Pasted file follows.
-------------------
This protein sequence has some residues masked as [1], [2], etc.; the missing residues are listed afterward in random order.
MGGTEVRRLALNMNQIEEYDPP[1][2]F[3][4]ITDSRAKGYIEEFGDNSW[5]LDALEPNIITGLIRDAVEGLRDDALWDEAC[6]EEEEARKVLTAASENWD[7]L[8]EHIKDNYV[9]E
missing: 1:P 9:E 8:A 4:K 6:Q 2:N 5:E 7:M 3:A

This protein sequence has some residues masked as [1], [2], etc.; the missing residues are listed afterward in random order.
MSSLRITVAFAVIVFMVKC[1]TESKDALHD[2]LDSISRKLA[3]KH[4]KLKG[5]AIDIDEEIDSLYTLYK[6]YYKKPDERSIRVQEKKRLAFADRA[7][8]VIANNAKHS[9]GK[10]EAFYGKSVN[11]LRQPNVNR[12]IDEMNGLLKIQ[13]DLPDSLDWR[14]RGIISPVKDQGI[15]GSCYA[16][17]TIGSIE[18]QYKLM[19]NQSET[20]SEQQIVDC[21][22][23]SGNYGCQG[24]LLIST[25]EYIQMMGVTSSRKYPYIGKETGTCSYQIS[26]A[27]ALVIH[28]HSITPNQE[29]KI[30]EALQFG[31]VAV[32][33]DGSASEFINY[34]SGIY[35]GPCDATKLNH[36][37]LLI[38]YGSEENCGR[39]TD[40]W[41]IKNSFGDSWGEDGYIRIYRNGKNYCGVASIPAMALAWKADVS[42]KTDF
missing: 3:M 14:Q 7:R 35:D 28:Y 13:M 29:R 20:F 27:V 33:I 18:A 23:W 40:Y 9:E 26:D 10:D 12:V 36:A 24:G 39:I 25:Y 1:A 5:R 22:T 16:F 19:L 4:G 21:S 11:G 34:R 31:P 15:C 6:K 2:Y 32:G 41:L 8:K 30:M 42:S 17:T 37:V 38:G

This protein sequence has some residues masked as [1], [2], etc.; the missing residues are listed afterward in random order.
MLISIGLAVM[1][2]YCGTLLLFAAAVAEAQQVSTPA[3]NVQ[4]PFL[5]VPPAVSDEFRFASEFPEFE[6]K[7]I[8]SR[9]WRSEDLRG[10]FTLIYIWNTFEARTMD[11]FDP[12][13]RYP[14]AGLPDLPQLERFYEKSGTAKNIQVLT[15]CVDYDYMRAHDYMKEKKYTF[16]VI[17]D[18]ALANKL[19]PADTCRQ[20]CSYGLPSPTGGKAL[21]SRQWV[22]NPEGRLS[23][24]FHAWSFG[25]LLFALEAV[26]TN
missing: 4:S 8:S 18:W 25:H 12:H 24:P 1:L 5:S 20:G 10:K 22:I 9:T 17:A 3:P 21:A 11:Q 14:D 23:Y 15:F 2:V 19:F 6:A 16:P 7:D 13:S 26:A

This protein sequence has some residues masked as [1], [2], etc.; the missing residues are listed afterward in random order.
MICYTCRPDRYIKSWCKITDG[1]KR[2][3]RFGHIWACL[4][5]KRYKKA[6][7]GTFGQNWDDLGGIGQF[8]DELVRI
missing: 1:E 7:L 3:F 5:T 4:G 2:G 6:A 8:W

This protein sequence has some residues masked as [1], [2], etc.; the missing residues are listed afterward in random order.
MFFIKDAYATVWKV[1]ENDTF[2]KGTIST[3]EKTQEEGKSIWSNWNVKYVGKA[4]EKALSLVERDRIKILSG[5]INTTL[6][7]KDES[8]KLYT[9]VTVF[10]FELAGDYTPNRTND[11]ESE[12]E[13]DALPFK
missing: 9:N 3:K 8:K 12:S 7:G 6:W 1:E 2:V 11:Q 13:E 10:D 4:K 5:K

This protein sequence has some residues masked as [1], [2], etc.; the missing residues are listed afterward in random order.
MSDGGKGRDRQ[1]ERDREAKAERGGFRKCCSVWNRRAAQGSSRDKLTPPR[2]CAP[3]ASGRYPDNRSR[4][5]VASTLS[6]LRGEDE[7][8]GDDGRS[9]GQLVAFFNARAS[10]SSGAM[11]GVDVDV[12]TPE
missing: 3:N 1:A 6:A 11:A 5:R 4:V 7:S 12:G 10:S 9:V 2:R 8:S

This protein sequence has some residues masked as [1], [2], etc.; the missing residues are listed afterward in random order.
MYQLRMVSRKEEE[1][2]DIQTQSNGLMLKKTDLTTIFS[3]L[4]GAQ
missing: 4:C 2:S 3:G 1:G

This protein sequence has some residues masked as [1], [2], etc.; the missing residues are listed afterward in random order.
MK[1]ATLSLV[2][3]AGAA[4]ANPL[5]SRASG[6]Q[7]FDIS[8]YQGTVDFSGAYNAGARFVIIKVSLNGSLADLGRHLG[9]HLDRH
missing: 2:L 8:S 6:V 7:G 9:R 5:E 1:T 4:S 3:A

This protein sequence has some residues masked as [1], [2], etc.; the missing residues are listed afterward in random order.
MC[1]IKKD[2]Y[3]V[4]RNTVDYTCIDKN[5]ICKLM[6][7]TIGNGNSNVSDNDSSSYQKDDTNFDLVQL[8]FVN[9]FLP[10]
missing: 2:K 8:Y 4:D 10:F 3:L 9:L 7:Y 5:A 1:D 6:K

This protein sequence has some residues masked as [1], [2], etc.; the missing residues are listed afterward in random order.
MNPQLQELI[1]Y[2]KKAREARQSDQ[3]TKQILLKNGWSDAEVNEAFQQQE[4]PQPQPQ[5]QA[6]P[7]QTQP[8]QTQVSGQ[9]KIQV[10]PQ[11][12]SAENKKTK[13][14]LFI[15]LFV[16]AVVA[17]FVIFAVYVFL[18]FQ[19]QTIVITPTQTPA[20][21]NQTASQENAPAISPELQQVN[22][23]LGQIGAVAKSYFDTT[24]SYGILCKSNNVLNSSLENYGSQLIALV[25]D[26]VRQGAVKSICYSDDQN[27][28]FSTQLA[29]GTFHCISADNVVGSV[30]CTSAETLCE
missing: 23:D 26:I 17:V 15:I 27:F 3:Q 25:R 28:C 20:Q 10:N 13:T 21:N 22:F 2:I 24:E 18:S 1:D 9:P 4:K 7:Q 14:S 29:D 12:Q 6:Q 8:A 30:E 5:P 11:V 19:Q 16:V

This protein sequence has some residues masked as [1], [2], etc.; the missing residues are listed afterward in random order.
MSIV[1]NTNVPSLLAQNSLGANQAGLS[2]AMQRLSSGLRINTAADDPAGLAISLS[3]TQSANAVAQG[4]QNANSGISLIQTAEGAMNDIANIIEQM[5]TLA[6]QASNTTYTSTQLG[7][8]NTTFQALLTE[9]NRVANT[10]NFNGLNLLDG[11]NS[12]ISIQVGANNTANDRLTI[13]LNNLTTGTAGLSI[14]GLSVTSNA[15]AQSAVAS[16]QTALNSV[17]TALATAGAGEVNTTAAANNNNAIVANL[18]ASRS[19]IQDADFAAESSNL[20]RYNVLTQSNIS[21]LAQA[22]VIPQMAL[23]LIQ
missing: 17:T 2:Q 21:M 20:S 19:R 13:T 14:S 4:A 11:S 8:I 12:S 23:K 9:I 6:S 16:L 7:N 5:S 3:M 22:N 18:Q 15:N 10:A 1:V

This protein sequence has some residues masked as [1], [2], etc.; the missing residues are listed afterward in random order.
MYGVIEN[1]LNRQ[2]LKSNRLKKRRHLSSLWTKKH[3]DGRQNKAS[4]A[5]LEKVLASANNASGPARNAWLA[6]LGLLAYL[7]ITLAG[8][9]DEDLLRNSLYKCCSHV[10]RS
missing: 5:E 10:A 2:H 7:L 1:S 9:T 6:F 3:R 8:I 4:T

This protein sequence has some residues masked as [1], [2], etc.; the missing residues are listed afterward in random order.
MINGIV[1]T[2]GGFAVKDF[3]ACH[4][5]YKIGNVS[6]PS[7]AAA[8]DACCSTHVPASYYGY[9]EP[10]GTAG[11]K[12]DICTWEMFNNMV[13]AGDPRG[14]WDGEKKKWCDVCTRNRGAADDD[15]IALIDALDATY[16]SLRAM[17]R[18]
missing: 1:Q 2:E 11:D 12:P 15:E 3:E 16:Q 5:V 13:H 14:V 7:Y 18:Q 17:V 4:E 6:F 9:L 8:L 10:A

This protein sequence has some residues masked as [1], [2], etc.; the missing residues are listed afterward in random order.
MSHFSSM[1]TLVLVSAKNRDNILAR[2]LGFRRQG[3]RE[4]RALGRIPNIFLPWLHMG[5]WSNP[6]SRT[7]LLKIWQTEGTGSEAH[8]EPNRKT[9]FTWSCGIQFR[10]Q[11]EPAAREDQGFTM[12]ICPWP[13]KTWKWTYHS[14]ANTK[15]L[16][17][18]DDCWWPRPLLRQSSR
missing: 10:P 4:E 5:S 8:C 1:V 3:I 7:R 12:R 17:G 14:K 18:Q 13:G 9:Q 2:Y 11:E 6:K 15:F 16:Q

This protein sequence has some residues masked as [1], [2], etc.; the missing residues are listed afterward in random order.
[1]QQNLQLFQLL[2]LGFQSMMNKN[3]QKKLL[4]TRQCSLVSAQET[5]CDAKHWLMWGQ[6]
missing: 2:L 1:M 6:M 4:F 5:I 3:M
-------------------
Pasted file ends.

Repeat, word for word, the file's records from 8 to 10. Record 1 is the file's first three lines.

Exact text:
This protein sequence has some residues masked as [1], [2], etc.; the missing residues are listed afterward in random order.
MK[1]ATLSLV[2][3]AGAA[4]ANPL[5]SRASG[6]Q[7]FDIS[8]YQGTVDFSGAYNAGARFVIIKVSLNGSLADLGRHLG[9]HLDRH
missing: 2:L 8:S 6:V 7:G 9:R 5:E 1:T 4:S 3:A

This protein sequence has some residues masked as [1], [2], etc.; the missing residues are listed afterward in random order.
MC[1]IKKD[2]Y[3]V[4]RNTVDYTCIDKN[5]ICKLM[6][7]TIGNGNSNVSDNDSSSYQKDDTNFDLVQL[8]FVN[9]FLP[10]
missing: 2:K 8:Y 4:D 10:F 3:L 9:L 7:Y 5:A 1:D 6:K

This protein sequence has some residues masked as [1], [2], etc.; the missing residues are listed afterward in random order.
MNPQLQELI[1]Y[2]KKAREARQSDQ[3]TKQILLKNGWSDAEVNEAFQQQE[4]PQPQPQ[5]QA[6]P[7]QTQP[8]QTQVSGQ[9]KIQV[10]PQ[11][12]SAENKKTK[13][14]LFI[15]LFV[16]AVVA[17]FVIFAVYVFL[18]FQ[19]QTIVITPTQTPA[20][21]NQTASQENAPAISPELQQVN[22][23]LGQIGAVAKSYFDTT[24]SYGILCKSNNVLNSSLENYGSQLIALV[25]D[26]VRQGAVKSICYSDDQN[27][28]FSTQLA[29]GTFHCISADNVVGSV[30]CTSAETLCE
missing: 23:D 26:I 17:V 15:I 27:F 3:Q 25:R 28:C 20:Q 10:N 13:T 21:N 22:F 2:I 24:E 18:S 1:D 9:P 4:K 7:Q 14:S 29:D 12:Q 6:Q 8:A 30:E 5:P 11:V 19:Q 16:V